• Addressing the Challenges to U.S.-Russia Strategic Stability

    What are the origins of the current divergence in U.S. and Russian threat perceptions regarding preemption? What are the practical consequences of Russia’s threat perceptions for U.S. interests? Could changes to current policies address Russian concerns while delivering the benefits afforded the United States by the status quo? A new RAND study offers answers to these questions.

  • New Cybersecurity Advisory: Protecting Cleared Defense Contractor Networks Against Russian Hackers

    Over the last two years, CISA, FBI and NSA continue observing regular targeting of both large and small Cleared Defense Contractors and subcontractors. Agencies strongly encourage organizations to apply recommended mitigation steps to reduce risk of compromise.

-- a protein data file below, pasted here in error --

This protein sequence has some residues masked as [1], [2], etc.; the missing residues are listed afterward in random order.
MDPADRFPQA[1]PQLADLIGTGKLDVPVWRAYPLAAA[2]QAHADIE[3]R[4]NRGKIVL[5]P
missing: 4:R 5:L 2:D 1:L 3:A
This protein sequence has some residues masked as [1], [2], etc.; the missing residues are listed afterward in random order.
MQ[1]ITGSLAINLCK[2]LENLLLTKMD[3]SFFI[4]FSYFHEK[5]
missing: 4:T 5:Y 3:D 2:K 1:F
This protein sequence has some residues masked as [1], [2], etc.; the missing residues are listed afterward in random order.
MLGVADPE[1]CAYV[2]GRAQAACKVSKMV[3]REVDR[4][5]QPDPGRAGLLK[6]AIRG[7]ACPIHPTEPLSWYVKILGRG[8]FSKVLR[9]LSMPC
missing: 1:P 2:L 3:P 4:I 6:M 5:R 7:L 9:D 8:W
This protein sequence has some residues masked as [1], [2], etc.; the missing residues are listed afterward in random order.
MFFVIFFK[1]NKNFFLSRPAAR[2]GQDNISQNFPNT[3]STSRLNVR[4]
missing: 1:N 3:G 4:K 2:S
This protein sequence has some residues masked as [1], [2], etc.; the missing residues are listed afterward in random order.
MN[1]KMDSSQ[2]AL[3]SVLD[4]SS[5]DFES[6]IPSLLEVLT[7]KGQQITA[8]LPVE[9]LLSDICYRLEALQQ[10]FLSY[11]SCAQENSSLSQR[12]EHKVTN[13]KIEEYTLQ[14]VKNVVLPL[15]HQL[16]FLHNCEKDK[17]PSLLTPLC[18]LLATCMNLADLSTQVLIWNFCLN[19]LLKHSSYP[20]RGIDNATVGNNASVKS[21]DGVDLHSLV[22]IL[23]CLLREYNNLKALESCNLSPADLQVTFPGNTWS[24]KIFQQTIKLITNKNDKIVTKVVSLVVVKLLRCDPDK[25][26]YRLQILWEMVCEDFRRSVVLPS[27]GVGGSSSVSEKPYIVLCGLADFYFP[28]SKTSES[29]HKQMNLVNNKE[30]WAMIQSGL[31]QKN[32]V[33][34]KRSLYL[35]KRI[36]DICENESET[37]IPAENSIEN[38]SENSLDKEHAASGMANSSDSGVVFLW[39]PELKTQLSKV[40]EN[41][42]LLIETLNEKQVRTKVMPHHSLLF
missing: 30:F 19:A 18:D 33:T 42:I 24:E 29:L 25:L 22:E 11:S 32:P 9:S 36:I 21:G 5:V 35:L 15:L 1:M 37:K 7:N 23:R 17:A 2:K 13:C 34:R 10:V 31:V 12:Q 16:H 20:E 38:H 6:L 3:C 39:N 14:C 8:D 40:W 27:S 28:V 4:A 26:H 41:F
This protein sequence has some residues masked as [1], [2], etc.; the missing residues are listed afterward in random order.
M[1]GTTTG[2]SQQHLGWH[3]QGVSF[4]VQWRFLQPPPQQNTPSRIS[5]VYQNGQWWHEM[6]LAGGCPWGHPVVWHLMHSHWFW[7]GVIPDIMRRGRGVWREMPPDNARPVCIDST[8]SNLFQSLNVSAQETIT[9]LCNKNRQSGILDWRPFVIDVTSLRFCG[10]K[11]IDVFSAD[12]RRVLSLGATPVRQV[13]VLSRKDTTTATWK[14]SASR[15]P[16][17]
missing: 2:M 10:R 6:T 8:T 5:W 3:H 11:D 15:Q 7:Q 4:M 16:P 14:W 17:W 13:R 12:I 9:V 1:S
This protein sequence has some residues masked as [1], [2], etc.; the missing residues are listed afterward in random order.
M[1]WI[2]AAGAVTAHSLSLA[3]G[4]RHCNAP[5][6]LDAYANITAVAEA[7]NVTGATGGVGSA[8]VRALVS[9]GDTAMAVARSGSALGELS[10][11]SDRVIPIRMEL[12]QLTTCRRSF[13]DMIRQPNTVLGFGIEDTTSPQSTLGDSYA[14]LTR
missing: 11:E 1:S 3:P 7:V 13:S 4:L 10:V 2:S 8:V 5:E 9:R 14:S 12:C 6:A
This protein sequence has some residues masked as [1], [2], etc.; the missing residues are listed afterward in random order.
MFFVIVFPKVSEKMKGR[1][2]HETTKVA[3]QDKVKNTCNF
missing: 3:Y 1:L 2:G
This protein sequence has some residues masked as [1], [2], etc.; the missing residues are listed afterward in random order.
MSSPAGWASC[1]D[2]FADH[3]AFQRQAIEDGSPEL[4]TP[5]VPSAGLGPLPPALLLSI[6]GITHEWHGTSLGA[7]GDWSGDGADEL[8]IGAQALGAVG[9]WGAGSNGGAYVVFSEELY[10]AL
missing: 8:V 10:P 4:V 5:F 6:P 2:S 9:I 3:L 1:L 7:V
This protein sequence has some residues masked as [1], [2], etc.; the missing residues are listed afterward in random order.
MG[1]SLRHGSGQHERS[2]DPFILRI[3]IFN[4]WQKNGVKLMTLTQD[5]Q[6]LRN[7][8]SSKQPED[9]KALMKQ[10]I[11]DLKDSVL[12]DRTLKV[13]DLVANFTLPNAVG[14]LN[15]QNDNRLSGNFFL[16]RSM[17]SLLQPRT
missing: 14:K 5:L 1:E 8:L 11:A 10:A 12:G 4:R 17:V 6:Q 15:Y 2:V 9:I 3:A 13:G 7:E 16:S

• Possible Russian Cyberattacks Could Reverberate Globally: U.S., Allies

    The United States and its Western allies are bracing for the possibility that a Russian invasion of Ukraine would have a ripple effect in cyberspace, even if Western entities are not initially the intended target.

  • New Cybersecurity Advisory: Protecting Cleared Defense Contractor Networks Against Russian Hackers

    Over the last two years, CISA, FBI and NSA continue observing regular targeting of both large and small Cleared Defense Contractors and subcontractors. Agencies strongly encourage organizations to apply recommended mitigation steps to reduce risk of compromise.

  • Users of Unmanned Aircraft Need to View Risk Mitigation More Holistically

    A recently published study has found that users of unmanned aircraft, also known as drones, need to take a more holistic approach to identifying and mitigating potential risks before undertaking a flight.

  • Chinese “Space Cleaner” Grabbing and Throwing Away Old Satellite